The things form a web, a structure and framework that somehow holds everything in place even while time seems to threaten to capsize us.

Monday, September 11, 2023

time capsule

Saturday, we drove out into the hinterlands of Illinois to McHenry to see a double feature at the drive-in that included two of my childhood/adolescent faves--Labyrinth and Neverending Story. The entire visit felt surreal, only in that I have not really been to the drive-in since the early 90s. The last drive-in theater in Rockford, which had been slated for years to be demolished, briefly reopened for a couple seasons while working out the particulars of the giant multiplex built in its place. I went a few times with both high school friends and my parents when I was in college, but the bulk of my drive-in experiences were much earlier in the 80s. 

While my dad wasn't keen on movie-going in indoor theaters, many weekends we'd be found at one of the dwindling number of drive-ins that still dotted the area around my hometown, all of which eventually shuttered (or were destroyed by tornados.) You can still find an abandoned one in the southeast corner of the Rockford environs, its' lot still unsold and the frame of its mammoth screen peeking through the trees that fully grew up around it in the intervening 40 years since it closed. For a while, urban explorers would sneak onto the grounds and take pictures of the crumbling concession stand and projection booth, though I don't know if they are still there now. Every once in a while, someone tries to reopen a drive-in, there or elsewhere and never gets zoning approval to make it happen due to neighborhood complaints and the ever-present potential for high traffic and crime.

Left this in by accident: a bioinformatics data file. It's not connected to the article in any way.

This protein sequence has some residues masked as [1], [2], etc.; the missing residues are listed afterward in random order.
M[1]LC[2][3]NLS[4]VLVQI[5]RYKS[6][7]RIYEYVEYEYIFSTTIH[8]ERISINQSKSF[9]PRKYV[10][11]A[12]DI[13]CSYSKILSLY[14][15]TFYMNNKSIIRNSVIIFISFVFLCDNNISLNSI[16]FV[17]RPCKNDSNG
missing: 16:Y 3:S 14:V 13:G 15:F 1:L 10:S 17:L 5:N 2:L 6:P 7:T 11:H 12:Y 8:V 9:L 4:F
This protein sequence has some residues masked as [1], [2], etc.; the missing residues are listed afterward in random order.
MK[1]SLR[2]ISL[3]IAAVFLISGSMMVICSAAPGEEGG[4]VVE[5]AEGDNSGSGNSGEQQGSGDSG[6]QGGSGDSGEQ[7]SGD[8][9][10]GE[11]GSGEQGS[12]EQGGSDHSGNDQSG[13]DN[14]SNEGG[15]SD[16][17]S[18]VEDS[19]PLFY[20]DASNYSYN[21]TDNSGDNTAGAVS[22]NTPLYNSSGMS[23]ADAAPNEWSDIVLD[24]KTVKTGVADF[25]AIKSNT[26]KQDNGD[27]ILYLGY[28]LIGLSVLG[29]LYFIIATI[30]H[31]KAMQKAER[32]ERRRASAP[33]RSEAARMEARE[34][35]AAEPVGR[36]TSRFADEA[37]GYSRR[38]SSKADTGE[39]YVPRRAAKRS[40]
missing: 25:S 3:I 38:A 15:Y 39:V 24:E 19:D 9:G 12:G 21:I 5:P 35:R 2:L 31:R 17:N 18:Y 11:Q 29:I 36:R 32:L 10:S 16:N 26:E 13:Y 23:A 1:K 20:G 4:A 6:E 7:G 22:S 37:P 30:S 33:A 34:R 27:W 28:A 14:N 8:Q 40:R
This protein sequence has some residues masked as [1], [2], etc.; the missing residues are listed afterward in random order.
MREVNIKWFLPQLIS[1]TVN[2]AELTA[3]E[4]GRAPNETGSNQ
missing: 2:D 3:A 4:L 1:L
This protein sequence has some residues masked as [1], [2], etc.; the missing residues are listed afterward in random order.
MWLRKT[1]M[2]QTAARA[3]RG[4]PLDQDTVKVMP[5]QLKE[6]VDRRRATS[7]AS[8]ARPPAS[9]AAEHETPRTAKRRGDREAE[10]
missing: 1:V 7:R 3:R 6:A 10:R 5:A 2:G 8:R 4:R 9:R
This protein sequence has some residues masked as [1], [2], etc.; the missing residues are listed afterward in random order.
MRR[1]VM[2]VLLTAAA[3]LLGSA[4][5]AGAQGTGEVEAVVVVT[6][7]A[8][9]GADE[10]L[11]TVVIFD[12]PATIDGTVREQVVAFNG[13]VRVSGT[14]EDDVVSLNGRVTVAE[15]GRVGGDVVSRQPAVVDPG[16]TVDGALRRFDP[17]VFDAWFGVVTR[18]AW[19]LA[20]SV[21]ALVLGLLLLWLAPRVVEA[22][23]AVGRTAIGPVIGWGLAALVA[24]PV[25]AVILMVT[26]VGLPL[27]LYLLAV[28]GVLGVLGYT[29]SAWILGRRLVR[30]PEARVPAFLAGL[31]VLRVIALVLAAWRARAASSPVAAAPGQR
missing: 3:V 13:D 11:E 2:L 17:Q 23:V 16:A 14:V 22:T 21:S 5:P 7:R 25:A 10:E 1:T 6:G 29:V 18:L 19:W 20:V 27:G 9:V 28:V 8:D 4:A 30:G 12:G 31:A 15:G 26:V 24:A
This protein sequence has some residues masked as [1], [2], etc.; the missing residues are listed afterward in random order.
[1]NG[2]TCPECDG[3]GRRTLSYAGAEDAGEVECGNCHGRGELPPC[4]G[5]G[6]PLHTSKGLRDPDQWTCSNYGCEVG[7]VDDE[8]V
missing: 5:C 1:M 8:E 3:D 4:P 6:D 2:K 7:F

Each summer in the late 70s / early 80s, we would load into the car, the four of us, with grocery store paper bags of popcorn my mom made at home, canned sodas tucked in a cooler, and candy to avoid concession stand prices. We saw many things, including a viewing of The Shining when I was six, which I kept falling asleep in parts, but left wholly changed and in love with horror. We saw other things, Raiders of the Lost Ark and The Empire Strikes Back. Coal Miner's Daughter, the Loretta Lynn biopictraumatized me far more than any horror movie ever would with the idea that people, in this case Patsy Cline, could somehow die in plane crashes. 

When we pulled up to the ticket booth on Saturday, it was like stepping through a portal in time.  The McHenry Drive-In opened in the 1950s' and much of it is probably not all that different.  The picture and quality are better and the sound is more advanced surely, but the poles with the speakers still dot the gravel lot and look much the same (though you can use your radio as well.)  The low-slung concession stand and projection booth looked the same as they surely did then, albeit decorated with modern murals now. In a world where everything constantly changes, and even entire city blocks are raised and rebuilt in a year, where most of the remnants of childhood have been snatched away and replaced with new things, this was very much the same.